A breach of the pay cap for two special advisers to President Micheal D Higgins had been approved by the Department of Public Expenditure and Reform.
However, the pair still earn less than the majority of advisers appointed to ministers following last year’s general election.
The planned salary for the President’s special adviser Mary Van Lieshout was €80,051.
However, it was agreed to retain her salary of €103,472 from her job as head of research and standards development with the National Disability Authority.
Sarah Martin, a former press officer in RTÉ who speaks fluent French and Spanish, had her salary raised from a planned rate of €61,966 to €75,934.
A precedent for breaching pay caps had been set last year when at least nine advisers to cabinet ministers were awarded salaries above the €93,000 limit the coalition parties had promised when taking office.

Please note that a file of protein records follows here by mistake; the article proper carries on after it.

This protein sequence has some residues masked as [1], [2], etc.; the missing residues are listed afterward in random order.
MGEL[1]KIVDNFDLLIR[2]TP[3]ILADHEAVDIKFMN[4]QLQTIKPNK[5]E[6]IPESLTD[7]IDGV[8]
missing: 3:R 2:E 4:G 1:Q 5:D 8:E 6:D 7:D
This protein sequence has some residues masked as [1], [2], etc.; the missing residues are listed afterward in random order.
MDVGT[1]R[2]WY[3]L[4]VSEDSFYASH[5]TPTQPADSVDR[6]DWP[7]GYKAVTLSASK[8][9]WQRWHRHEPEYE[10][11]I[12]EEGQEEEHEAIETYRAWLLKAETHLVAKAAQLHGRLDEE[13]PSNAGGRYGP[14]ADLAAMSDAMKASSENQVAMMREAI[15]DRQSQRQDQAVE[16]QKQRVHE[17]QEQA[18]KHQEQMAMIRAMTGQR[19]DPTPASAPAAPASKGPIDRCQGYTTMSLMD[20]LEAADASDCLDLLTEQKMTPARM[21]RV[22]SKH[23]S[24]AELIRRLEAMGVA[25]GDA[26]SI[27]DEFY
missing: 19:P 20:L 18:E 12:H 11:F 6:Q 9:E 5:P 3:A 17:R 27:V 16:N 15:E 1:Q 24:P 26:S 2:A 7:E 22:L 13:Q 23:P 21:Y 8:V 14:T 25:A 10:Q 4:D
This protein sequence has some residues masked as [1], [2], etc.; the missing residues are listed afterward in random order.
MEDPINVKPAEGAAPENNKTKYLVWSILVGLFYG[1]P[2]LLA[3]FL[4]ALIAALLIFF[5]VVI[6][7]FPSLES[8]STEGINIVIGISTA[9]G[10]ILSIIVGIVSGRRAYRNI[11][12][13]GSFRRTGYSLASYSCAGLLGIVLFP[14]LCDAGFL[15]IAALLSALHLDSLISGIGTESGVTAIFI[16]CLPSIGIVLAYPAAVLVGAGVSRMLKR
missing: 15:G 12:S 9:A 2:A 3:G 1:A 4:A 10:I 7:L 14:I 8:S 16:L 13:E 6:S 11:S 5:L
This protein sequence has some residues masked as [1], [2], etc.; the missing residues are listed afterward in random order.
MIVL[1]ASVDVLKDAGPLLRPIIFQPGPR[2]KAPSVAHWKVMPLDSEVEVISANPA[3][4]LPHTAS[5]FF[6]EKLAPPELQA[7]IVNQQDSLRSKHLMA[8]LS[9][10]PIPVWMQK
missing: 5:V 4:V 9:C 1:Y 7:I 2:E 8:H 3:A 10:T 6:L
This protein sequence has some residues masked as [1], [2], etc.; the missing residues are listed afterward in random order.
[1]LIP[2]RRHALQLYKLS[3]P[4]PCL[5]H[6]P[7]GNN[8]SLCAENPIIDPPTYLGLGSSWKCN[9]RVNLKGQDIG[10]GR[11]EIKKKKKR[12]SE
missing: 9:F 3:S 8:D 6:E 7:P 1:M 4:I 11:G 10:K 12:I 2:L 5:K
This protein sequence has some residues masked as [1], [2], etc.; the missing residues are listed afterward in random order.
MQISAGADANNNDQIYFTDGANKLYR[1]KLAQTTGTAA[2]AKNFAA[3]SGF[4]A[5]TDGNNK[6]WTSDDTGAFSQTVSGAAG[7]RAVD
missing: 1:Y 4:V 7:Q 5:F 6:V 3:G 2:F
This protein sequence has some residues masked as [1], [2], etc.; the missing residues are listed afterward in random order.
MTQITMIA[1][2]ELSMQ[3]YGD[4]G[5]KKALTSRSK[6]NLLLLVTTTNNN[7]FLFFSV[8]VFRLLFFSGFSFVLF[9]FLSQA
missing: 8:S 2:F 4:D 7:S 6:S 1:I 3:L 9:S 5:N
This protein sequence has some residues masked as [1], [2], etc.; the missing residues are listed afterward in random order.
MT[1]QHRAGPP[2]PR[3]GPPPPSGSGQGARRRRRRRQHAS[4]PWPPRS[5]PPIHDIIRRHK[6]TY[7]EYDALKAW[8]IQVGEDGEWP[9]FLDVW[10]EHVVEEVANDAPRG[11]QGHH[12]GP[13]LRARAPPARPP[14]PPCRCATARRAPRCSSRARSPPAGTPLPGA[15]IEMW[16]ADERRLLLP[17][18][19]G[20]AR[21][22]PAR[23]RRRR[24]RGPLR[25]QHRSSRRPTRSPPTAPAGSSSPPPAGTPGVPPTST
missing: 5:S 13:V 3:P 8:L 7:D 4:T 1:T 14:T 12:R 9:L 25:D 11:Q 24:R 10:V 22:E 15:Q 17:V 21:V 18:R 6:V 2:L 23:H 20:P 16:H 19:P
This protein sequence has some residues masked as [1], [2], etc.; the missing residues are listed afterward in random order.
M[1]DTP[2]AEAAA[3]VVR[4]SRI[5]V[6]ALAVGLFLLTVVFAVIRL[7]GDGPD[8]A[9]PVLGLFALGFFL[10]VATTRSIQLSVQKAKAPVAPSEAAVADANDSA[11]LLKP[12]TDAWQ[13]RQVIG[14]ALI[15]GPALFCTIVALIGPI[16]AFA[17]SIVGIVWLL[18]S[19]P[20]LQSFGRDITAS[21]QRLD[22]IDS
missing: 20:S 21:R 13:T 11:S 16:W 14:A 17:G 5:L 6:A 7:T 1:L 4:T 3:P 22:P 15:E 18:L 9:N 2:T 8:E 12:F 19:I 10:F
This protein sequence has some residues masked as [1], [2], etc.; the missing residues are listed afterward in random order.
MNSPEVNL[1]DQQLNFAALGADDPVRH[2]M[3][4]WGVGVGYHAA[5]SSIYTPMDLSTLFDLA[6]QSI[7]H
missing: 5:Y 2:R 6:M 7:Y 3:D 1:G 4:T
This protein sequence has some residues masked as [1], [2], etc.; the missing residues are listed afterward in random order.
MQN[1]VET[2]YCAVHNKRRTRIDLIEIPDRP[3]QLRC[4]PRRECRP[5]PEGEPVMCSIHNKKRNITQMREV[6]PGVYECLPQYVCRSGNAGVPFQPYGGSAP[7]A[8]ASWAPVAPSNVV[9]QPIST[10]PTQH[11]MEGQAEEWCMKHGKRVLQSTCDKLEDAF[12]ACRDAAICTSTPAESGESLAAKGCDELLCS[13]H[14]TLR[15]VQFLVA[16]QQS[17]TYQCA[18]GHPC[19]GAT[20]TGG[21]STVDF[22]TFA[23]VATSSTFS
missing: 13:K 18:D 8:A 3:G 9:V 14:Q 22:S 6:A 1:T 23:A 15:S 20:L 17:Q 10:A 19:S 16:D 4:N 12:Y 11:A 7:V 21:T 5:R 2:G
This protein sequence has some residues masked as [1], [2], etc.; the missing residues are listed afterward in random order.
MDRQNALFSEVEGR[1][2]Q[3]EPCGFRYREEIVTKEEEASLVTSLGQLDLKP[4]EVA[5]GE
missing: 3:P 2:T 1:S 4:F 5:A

The most controversial breach was when the Taoiseach gave the green light to sanction a salary of €127,000 for Ciaran Conlon — the former director of communications for Fine Gael and now the special adviser to Richard Bruton, the jobs minister.
Enda Kenny’s former two top aides in Fine Gael, Mark Kennelly and Andrew McDowell, became his advisers, with a salary of €168,000 each.
Tánaiste Eamon Gilmore appointed Labour’s former director of policy Colm O’Reardon, on a salary of €155,000, and chef de cabinet Mark Garrett, who earns €168,000.
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